HARRISBURG, Pa. — With a little more than a month before schools are set to reopen across Pennsylvania, Jayne Buchwach admits she has had some trouble sleeping.
"When I tell you these topics keep me up at night, I`m totally sincere about that, because how will we look? How will this look? How will it work?"
The questions are endless for Buchwach, in her first term as a Harrisburg School Board member, although the challenges presented by COVID-19 are a first for everyone, no matter what the school district. Like everyone else though, including parents, Buchwach will have to wait until August 10 to find out how Harrisburg plans to address student safety. That is when the district administration, led by superintendent Chris Celmer, plan to release their Health & Safety Plan to the public. The plan is expected to outline how Harrisburg schools will address everything from how many days students will spend in school versus learning from home, how the schools are to be sanitized, what would happen if a child tests positive for COVID-19, and so on.
Where Buchwach is concerned, and has had parents express concern to her, is the August 10 release date is only three weeks before the start of the school year on Monday, August 31, giving parents not much time to make difficult child care and safety decisions for their own families.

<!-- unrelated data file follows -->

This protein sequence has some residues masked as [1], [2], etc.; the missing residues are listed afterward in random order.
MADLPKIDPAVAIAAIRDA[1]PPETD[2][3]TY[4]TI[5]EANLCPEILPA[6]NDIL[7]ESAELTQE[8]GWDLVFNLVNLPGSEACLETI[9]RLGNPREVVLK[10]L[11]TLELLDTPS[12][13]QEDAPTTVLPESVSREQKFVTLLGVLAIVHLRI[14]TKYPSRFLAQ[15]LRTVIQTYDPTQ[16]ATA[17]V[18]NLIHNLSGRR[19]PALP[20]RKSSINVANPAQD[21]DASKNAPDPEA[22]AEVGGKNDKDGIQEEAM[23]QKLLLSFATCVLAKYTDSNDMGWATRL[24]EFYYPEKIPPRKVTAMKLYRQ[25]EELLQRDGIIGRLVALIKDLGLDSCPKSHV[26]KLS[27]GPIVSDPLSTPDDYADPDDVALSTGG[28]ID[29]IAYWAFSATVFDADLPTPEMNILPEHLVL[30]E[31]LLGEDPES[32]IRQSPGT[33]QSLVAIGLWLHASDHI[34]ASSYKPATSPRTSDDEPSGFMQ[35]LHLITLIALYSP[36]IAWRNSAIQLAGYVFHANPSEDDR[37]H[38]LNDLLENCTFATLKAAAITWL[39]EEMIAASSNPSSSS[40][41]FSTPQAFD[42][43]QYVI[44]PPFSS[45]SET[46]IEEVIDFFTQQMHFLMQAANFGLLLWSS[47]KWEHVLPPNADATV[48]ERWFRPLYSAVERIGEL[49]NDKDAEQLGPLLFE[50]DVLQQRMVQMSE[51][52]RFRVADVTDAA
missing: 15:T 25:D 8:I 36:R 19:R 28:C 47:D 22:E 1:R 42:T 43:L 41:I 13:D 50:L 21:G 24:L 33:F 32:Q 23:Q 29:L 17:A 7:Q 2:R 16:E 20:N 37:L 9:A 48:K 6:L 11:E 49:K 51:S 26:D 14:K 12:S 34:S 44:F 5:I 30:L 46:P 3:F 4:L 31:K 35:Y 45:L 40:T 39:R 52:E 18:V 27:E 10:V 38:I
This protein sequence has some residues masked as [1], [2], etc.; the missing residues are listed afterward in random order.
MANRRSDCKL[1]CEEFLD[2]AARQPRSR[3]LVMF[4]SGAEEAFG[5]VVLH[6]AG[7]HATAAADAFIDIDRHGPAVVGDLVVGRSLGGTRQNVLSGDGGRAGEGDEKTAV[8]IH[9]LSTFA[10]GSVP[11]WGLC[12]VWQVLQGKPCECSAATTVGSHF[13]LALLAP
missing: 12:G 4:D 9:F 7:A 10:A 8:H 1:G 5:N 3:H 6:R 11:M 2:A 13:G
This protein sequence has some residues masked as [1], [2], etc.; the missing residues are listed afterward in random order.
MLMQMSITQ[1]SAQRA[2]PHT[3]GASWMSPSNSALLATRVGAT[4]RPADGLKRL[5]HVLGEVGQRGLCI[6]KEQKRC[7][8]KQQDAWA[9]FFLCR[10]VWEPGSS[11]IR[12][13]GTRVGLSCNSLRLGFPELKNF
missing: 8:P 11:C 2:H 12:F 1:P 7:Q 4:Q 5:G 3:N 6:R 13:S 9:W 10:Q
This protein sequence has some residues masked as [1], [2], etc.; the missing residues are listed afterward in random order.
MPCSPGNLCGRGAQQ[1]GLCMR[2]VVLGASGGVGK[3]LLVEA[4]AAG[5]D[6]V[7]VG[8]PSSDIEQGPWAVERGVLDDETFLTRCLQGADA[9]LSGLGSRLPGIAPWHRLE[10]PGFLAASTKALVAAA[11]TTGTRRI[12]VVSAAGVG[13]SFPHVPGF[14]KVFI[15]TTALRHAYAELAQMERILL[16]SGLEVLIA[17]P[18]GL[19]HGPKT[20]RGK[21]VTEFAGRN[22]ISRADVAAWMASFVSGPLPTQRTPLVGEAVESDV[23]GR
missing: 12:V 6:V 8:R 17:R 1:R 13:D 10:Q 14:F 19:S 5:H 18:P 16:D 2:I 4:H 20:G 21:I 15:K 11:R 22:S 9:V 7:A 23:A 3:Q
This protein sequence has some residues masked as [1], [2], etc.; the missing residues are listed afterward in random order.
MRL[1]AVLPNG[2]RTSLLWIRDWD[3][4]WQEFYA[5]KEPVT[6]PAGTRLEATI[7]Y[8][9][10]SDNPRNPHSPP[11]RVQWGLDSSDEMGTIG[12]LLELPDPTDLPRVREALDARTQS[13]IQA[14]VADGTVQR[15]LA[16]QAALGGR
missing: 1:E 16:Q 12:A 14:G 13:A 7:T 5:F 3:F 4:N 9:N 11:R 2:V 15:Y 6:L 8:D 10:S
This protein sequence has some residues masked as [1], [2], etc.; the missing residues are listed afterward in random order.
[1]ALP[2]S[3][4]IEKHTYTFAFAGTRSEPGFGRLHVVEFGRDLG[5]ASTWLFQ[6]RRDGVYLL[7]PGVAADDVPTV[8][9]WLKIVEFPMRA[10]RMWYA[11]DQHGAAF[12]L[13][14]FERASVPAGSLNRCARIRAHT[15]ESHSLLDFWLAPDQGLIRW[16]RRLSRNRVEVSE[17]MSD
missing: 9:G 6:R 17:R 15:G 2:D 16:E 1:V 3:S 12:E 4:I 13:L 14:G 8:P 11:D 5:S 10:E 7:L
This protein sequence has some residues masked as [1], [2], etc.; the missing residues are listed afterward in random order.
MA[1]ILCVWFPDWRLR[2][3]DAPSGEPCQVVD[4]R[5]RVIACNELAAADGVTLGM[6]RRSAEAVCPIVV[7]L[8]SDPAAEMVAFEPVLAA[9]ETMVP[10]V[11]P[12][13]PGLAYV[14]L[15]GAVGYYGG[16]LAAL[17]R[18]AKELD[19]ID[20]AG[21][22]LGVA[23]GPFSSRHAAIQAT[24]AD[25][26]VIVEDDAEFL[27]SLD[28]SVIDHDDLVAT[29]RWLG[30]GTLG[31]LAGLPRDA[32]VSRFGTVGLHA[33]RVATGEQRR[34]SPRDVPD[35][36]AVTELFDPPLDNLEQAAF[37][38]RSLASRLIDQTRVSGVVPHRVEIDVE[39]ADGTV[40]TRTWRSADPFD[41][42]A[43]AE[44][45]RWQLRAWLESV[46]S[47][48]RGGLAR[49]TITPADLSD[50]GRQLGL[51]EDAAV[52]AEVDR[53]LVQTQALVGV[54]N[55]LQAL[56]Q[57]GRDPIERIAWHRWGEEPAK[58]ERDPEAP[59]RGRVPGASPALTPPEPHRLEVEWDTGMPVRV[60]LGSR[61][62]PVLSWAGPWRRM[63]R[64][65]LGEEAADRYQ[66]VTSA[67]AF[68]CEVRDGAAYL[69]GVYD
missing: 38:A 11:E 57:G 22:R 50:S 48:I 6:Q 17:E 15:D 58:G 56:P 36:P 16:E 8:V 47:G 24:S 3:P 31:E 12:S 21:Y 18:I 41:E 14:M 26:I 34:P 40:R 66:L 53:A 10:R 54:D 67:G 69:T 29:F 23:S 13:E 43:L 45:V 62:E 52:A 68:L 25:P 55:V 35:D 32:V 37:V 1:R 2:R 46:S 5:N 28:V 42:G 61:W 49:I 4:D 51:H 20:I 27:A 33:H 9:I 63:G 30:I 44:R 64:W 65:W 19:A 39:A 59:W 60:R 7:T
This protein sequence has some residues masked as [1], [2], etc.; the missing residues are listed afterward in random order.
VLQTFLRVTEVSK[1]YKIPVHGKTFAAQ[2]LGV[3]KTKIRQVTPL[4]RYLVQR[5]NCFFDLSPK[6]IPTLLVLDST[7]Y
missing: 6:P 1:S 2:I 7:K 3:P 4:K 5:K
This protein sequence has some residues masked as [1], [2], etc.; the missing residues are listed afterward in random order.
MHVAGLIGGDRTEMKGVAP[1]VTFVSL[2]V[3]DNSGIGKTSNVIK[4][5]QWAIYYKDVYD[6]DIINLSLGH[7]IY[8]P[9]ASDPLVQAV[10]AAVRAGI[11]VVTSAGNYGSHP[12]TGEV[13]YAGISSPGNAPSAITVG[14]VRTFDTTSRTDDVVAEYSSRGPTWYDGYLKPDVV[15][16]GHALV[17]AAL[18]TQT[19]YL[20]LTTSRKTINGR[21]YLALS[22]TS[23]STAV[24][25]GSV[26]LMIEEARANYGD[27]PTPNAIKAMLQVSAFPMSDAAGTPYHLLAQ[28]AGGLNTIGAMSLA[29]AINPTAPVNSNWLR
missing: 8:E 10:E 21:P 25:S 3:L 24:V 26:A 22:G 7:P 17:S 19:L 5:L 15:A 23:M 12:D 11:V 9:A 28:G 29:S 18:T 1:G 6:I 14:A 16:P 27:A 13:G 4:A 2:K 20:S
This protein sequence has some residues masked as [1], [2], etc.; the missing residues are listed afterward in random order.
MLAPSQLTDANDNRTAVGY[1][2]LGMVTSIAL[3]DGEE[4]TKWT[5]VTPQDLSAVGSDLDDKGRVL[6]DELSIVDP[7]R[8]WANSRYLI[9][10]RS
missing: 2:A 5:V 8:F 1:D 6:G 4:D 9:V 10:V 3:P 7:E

"I wish it would’ve been sooner. No, I’m not comfortable," Buchwach said. "All school districts, but those especially that are urban schools, are really, really facing monumental financial situations."
Buchwach says parents tell her their top concern is making sure their children stay safe from COVID-19 infection. However, for many, it's not as easy as simply keeping kids home from school. Harrisburg's median income, according to United States census data, is $37,356, which is among the lowest for school districts in the commonwealth. Parents out of work have been able to benefit from the federal CARES Act and the extra $600 a week in unemployment compensation it provides. However, on July 31, that program ends, and currently, Congress is stalled on a second stimulus package. Parents in the Harrisburg School District need to work, in the most dire situations, so their families can survive.
It all presents itself out to somewhat of a Catch-22: Keep the children safe and out of school, but then parents might not be able to go back to work, with no financial safety net to catch them.
"I'm really anxious for parents who have to go back to work, how do they do it?" Buchwach asked. "I don’t know."
All FOX43 questions to the Harrisburg School District were directed to their website, which has a message from Superintendent Celmer and information on their new cyber school, the Harrisburg Virtual Learning Academy. More information can be found here.